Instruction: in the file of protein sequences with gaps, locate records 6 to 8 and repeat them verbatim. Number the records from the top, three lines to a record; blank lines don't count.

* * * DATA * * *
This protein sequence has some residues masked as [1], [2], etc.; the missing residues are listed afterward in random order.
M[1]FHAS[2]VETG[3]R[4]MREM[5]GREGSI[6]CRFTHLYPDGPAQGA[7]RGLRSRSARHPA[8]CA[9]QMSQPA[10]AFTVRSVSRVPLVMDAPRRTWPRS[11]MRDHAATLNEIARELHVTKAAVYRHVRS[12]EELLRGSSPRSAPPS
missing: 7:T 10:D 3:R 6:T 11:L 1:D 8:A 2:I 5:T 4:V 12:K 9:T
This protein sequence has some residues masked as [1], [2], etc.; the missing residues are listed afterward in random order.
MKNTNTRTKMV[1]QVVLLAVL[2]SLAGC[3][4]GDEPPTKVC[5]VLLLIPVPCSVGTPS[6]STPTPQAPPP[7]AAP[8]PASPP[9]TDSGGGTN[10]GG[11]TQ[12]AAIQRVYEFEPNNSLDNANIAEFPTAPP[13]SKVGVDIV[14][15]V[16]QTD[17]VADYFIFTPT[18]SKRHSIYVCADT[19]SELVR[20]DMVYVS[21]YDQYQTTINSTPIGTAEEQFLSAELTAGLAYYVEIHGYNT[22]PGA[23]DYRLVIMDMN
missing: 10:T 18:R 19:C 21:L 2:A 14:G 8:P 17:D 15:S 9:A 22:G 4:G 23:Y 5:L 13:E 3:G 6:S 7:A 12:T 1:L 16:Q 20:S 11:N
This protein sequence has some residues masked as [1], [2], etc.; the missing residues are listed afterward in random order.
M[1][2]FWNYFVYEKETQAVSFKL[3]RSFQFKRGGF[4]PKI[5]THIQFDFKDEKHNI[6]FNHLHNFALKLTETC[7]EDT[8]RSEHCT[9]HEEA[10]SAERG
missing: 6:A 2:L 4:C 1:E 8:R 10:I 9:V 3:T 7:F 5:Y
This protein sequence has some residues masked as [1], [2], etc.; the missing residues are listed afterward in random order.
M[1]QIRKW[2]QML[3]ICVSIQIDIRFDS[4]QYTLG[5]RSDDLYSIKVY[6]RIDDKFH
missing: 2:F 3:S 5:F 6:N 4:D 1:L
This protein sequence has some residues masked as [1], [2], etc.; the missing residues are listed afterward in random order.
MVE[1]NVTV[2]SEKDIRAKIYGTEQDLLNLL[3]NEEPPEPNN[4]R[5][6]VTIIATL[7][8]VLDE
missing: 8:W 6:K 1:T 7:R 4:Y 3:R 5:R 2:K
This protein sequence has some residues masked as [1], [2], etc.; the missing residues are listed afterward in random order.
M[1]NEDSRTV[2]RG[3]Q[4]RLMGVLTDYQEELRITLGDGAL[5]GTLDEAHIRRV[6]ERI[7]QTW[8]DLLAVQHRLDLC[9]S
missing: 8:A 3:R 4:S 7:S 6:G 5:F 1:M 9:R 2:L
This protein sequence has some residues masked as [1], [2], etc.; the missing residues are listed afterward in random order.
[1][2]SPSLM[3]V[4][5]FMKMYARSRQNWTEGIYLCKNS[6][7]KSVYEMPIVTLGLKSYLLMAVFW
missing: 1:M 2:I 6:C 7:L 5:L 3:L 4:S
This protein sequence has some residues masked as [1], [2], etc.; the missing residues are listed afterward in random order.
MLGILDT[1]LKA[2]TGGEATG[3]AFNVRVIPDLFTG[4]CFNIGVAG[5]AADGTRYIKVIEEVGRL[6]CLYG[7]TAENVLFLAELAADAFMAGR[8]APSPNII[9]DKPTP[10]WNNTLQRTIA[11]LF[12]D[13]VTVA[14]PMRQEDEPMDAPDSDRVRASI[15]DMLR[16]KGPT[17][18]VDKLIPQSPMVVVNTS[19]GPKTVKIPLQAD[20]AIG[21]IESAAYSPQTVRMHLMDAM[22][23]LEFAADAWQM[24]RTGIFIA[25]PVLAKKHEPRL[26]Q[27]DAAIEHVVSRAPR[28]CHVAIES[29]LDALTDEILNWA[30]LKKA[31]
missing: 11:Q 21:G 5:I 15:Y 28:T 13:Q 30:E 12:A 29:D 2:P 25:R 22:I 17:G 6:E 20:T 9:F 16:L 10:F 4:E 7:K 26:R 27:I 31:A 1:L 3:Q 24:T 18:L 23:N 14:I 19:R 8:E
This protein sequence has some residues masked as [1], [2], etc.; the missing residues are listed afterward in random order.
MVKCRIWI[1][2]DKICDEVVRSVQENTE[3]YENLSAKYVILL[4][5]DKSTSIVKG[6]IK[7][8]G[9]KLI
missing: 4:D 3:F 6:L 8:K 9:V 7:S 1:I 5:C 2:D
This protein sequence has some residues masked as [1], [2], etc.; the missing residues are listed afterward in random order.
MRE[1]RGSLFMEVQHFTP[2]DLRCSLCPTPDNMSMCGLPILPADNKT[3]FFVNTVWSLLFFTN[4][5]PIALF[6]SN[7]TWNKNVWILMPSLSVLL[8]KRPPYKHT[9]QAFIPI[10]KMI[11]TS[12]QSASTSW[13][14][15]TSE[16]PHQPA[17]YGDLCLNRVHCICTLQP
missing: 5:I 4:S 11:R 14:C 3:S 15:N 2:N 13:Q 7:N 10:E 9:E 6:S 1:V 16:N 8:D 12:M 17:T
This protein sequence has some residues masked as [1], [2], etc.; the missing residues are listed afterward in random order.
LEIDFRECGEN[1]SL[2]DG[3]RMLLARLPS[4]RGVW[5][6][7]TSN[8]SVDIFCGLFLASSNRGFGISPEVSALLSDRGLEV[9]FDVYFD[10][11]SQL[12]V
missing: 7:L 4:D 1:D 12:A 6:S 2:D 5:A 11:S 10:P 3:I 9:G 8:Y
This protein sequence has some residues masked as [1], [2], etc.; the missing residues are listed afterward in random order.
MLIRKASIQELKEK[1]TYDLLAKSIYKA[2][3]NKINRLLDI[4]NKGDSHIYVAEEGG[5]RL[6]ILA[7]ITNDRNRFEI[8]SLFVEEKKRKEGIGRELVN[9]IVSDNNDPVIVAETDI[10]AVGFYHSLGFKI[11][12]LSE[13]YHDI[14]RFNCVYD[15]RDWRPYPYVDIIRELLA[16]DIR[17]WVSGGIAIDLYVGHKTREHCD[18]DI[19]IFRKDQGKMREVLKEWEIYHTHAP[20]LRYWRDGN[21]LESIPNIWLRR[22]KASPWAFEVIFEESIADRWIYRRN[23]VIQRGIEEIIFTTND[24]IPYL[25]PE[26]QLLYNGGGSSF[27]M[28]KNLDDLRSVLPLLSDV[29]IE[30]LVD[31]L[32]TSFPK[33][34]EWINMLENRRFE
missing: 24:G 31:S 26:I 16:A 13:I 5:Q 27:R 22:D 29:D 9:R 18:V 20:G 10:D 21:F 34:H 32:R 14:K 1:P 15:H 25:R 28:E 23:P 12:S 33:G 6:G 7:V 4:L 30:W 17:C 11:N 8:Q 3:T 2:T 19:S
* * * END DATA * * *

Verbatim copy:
This protein sequence has some residues masked as [1], [2], etc.; the missing residues are listed afterward in random order.
M[1]NEDSRTV[2]RG[3]Q[4]RLMGVLTDYQEELRITLGDGAL[5]GTLDEAHIRRV[6]ERI[7]QTW[8]DLLAVQHRLDLC[9]S
missing: 8:A 3:R 4:S 7:S 6:G 5:F 1:M 9:R 2:L
This protein sequence has some residues masked as [1], [2], etc.; the missing residues are listed afterward in random order.
[1][2]SPSLM[3]V[4][5]FMKMYARSRQNWTEGIYLCKNS[6][7]KSVYEMPIVTLGLKSYLLMAVFW
missing: 1:M 2:I 6:C 7:L 5:L 3:L 4:S
This protein sequence has some residues masked as [1], [2], etc.; the missing residues are listed afterward in random order.
MLGILDT[1]LKA[2]TGGEATG[3]AFNVRVIPDLFTG[4]CFNIGVAG[5]AADGTRYIKVIEEVGRL[6]CLYG[7]TAENVLFLAELAADAFMAGR[8]APSPNII[9]DKPTP[10]WNNTLQRTIA[11]LF[12]D[13]VTVA[14]PMRQEDEPMDAPDSDRVRASI[15]DMLR[16]KGPT[17][18]VDKLIPQSPMVVVNTS[19]GPKTVKIPLQAD[20]AIG[21]IESAAYSPQTVRMHLMDAM[22][23]LEFAADAWQM[24]RTGIFIA[25]PVLAKKHEPRL[26]Q[27]DAAIEHVVSRAPR[28]CHVAIES[29]LDALTDEILNWA[30]LKKA[31]
missing: 11:Q 21:G 5:I 15:Y 28:T 13:Q 30:E 12:A 29:D 2:P 25:R 22:I 17:G 6:E 20:T 9:F 16:L 10:F 4:E 7:K 26:R 27:I 31:A 1:L 3:Q 24:T 18:L 23:N 14:I 19:R 8:E